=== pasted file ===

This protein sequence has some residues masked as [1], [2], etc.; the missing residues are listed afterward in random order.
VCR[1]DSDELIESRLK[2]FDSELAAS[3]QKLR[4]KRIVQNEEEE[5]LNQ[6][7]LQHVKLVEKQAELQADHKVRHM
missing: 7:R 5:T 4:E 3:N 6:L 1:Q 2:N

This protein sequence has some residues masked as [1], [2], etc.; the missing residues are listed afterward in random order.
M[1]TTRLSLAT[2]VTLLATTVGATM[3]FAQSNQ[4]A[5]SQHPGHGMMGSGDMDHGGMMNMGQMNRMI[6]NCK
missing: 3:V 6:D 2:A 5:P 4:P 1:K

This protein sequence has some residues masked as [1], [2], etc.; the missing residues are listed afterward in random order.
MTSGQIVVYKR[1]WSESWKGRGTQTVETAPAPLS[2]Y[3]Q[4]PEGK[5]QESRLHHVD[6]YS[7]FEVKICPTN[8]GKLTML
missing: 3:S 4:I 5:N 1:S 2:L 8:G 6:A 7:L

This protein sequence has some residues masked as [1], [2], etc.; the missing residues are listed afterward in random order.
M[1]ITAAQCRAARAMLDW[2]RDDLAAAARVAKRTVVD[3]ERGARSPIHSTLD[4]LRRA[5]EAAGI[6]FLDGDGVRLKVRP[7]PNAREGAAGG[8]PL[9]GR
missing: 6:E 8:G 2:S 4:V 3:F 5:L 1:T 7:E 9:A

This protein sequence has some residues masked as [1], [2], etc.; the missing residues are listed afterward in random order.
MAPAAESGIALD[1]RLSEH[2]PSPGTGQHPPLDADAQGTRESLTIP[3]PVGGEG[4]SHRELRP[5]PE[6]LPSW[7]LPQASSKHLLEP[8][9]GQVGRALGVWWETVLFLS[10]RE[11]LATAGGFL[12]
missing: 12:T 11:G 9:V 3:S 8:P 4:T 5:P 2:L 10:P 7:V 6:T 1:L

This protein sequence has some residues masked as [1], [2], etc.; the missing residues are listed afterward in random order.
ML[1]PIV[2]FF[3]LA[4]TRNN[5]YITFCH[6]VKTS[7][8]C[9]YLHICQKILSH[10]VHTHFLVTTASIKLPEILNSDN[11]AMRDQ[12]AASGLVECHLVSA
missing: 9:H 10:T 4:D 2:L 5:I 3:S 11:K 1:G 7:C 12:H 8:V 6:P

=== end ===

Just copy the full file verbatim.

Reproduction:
This protein sequence has some residues masked as [1], [2], etc.; the missing residues are listed afterward in random order.
VCR[1]DSDELIESRLK[2]FDSELAAS[3]QKLR[4]KRIVQNEEEE[5]LNQ[6][7]LQHVKLVEKQAELQADHKVRHM
missing: 7:R 5:T 4:E 3:N 6:L 1:Q 2:N

This protein sequence has some residues masked as [1], [2], etc.; the missing residues are listed afterward in random order.
M[1]TTRLSLAT[2]VTLLATTVGATM[3]FAQSNQ[4]A[5]SQHPGHGMMGSGDMDHGGMMNMGQMNRMI[6]NCK
missing: 3:V 6:D 2:A 5:P 4:P 1:K

This protein sequence has some residues masked as [1], [2], etc.; the missing residues are listed afterward in random order.
MTSGQIVVYKR[1]WSESWKGRGTQTVETAPAPLS[2]Y[3]Q[4]PEGK[5]QESRLHHVD[6]YS[7]FEVKICPTN[8]GKLTML
missing: 3:S 4:I 5:N 1:S 2:L 8:G 6:A 7:L

This protein sequence has some residues masked as [1], [2], etc.; the missing residues are listed afterward in random order.
M[1]ITAAQCRAARAMLDW[2]RDDLAAAARVAKRTVVD[3]ERGARSPIHSTLD[4]LRRA[5]EAAGI[6]FLDGDGVRLKVRP[7]PNAREGAAGG[8]PL[9]GR
missing: 6:E 8:G 2:S 4:V 3:F 5:L 1:T 7:E 9:A

This protein sequence has some residues masked as [1], [2], etc.; the missing residues are listed afterward in random order.
MAPAAESGIALD[1]RLSEH[2]PSPGTGQHPPLDADAQGTRESLTIP[3]PVGGEG[4]SHRELRP[5]PE[6]LPSW[7]LPQASSKHLLEP[8][9]GQVGRALGVWWETVLFLS[10]RE[11]LATAGGFL[12]
missing: 12:T 11:G 9:V 3:S 8:P 4:T 5:P 2:L 10:P 7:V 6:T 1:L

This protein sequence has some residues masked as [1], [2], etc.; the missing residues are listed afterward in random order.
ML[1]PIV[2]FF[3]LA[4]TRNN[5]YITFCH[6]VKTS[7][8]C[9]YLHICQKILSH[10]VHTHFLVTTASIKLPEILNSDN[11]AMRDQ[12]AASGLVECHLVSA
missing: 9:H 10:T 4:D 2:L 5:I 3:S 11:K 1:G 7:C 12:H 8:V 6:P